Christopher Mallick and Elias duel over debt
Christopher Mallick ordered to pay loans after he allegedly lied about the purpose of $15 million dollars in loans provided to him by Gregory Elias, managing director of Fire Glow Holding Inc. Mallick then went on to blow the multi-million dollar loan on the botched “Middle Men” movie which embarrasingly bombed at the box office and made Mallick a laughing stock of the Hollywood scene.
Back in 2011, Fire Glow Holding Inc initiated proceedings against Chris Mallick and alleged that Mallick not only lied about the purpose of the loan, but about his own holdings and the state of the late payment transfer company, ePassporte, which John Christopher ‘Chris’ Mallick founded back in 2003.
Mr Chris Mallick solicited the loan saying he needed the money to pay off a divorce settlement with his ex-wife.
Embarrassingly for Chris Mallick, Elias learned that in January 2011 that Mallick had actually settled his divorce for a ‘mere’ $6.1 Million, after conducting an investigation of his own into Christopher Mallick’s private life.
Elias alledged that Mallick told him that he would give him a portion of the cash flow from ePassporte and proceeds of any potential sale of the company – which Mallick had valued buy a potential buyer at $80 million dollars.
Again, Mallick’s version of events didn’t wash. Media reports in September 2010 showed that Visa Inc. had severed its relationship with ePassporte, and Mallick’s company subsequently dissolved the following month.
Los Angeles Superior Court Judge Maureen Duffy-Lewis issued a ruling without appearing before the bench, granting the motion, thereby enforcing a settlement agreement by Fire Glow Holding Inc, based in Dutch Curacao, and subsequently entered into a final consent agreement with John Christopher ‘Chris’ Mallick. Fire Glow’s motion to enforce settlement argued that Chris Mallick’s opposition to the judgement was an attempt to shirk his obligations pursuant to the parties March 2013 settlement agreement.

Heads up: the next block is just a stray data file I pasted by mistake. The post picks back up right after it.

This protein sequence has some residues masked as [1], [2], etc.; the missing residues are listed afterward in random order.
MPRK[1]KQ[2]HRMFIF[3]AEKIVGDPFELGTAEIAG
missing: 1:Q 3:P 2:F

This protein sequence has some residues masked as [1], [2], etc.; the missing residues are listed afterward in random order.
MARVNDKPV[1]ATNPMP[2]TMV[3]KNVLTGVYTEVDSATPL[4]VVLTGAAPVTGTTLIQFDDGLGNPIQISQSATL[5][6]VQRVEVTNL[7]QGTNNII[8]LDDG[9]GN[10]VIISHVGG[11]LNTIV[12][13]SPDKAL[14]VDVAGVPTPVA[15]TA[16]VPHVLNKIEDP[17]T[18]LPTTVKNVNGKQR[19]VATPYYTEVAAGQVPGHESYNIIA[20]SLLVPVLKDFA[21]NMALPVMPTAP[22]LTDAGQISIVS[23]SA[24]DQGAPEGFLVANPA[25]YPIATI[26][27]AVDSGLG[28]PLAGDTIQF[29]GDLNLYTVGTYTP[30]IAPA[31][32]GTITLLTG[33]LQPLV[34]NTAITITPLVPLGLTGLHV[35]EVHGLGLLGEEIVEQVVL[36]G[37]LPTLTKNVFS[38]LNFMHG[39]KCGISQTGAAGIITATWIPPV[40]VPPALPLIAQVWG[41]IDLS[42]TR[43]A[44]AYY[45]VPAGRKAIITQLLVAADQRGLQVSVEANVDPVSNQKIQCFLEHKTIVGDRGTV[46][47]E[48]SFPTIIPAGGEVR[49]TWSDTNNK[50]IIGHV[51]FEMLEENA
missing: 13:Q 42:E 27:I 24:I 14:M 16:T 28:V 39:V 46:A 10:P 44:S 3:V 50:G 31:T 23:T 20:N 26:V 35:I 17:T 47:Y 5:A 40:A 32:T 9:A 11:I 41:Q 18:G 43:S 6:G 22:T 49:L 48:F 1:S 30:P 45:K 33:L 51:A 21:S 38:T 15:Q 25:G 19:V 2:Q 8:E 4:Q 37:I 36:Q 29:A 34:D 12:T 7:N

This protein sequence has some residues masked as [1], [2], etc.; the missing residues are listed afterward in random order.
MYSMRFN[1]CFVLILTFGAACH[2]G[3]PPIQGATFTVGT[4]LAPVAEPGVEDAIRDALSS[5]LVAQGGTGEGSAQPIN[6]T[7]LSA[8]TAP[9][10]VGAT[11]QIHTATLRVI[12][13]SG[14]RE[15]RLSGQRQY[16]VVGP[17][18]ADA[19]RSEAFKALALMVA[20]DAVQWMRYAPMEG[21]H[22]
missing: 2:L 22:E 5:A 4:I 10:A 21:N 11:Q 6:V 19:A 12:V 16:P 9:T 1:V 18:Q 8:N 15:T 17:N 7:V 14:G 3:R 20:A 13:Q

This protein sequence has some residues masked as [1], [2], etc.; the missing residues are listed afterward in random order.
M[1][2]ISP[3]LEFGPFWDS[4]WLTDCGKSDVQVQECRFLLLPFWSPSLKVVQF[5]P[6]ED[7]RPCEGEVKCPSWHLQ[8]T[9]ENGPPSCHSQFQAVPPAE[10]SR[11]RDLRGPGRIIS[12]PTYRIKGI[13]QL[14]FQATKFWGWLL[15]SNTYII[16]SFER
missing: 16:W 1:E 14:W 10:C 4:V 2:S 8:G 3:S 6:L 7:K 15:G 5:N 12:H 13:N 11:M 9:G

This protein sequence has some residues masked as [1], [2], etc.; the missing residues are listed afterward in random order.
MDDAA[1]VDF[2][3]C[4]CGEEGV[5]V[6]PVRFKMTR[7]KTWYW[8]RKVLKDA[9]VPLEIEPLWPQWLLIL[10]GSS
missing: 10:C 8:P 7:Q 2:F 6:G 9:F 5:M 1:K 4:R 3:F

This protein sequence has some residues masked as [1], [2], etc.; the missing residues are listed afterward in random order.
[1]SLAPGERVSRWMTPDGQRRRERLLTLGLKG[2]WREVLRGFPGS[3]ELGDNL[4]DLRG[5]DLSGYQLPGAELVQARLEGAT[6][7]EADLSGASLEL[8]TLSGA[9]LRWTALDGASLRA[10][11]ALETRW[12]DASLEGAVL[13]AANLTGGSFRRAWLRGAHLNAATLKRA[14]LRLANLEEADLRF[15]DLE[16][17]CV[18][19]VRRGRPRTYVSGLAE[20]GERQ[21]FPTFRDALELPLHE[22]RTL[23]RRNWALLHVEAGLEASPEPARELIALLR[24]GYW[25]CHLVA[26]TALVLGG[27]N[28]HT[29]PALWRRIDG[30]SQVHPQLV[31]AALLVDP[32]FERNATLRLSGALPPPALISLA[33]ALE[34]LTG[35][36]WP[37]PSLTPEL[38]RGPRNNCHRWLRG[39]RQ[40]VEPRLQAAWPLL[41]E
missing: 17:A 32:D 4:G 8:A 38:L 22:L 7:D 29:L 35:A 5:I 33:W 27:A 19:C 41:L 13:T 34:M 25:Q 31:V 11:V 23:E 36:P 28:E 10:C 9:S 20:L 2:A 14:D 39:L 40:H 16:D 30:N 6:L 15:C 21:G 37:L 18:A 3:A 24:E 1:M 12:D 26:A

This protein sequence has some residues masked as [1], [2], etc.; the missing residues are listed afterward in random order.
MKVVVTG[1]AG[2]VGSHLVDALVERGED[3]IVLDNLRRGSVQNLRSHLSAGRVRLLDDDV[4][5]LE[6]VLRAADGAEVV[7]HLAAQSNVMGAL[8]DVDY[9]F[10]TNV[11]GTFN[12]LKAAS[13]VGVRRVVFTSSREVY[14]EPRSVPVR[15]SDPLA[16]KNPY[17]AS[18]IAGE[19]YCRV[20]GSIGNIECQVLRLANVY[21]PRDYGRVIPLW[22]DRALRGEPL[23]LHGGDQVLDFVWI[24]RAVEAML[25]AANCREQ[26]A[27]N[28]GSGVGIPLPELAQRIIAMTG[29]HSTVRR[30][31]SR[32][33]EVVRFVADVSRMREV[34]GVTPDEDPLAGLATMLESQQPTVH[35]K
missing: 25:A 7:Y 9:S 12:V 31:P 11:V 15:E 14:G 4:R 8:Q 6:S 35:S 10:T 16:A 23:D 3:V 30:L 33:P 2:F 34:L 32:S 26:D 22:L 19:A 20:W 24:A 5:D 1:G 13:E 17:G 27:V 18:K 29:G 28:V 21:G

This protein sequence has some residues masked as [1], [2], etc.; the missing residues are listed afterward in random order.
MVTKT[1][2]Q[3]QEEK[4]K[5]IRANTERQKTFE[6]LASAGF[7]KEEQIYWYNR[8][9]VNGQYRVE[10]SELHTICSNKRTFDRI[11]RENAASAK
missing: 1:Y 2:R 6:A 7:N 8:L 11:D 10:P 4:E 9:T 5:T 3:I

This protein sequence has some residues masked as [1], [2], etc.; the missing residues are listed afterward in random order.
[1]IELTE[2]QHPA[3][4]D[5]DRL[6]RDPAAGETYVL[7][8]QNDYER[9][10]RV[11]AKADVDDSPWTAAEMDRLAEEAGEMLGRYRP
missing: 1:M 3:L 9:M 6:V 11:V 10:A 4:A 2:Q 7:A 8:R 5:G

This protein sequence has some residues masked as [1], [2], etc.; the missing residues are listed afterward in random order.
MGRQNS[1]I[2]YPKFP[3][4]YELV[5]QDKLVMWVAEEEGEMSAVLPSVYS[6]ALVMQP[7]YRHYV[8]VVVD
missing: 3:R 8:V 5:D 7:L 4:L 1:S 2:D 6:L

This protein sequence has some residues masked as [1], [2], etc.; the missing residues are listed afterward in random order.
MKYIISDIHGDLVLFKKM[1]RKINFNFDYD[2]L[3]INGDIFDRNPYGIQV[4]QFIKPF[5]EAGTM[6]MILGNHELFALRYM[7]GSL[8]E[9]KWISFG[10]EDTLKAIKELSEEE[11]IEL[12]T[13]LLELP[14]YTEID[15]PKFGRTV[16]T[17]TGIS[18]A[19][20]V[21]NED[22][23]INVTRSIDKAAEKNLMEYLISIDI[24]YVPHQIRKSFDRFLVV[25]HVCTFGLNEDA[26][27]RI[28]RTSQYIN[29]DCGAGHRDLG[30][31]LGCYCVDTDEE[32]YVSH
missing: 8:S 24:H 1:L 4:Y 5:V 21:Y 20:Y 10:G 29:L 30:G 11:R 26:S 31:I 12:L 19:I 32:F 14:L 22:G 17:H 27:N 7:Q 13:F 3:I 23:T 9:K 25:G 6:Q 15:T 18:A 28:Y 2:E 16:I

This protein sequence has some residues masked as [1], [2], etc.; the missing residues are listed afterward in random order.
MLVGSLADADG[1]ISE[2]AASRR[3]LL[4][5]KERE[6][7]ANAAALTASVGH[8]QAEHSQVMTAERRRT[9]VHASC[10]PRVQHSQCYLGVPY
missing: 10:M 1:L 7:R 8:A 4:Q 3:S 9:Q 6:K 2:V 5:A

“Defendant concedes the court’s jurisdiction to enter judgment, concedes the parties entered into a settlement, concedes the defendant defaulted and concedes the defaulted amount,” the motion said. “Defendant’s tactic now is to disavow knowledge of the language of the specifically agreed-upon consent judgment. … This ‘Hail Mary’ is entirely contrived and must be rejected.”
This judgement was another blow for Christopher Mallick, who foolhardily sank millions of his own funds into the notorious bomb, “Middle Men”, a sensationalist and fictionalized telling of his rise to fortune (portrayed on screen by actor, Luke Wilson) through the creation of an online payments processing company, ePassporte, which became the predominant method of payment for all online pornography transactions.
Mallick and his team of lawyers responded to Judge Duffy’s enforcement by arguing that Fire Glow “surreptitiously interjected” language into the consent judgement which contradicts their express agreement not to find him liable for wrongdoing, and thus allow Fire Glow to recover judgement on its fraud charge – rending the debt nondischargable in bankruptcy.
Fire Glow is represented by Aalok Sharma, Charles C. Kline, and Mark E. Gustafson of law firm White and Case LLP.
Christopher Mallick is represented by Thomas H. Vidal, Michael J. Weiss, and Nina Ameri of law firm Abrams Garfinkel Margolis Bergson LLP.
The case is Fire Glow Holding Inc vs Christopher Mallick and will be heard before the Superior Court of the State Of California, County of Los Angeles. Case number is BC470633
[ This case is not to be confused with the 2015 trial Chris Mallick is scheduled to appear before to answer allegations that he failed to abide by the conditions of promissory note made to an alleged ePassporte victim which caused that victims mother to become fatally ill due to lack of funds to purchase required medications. Information about that case can be found here ]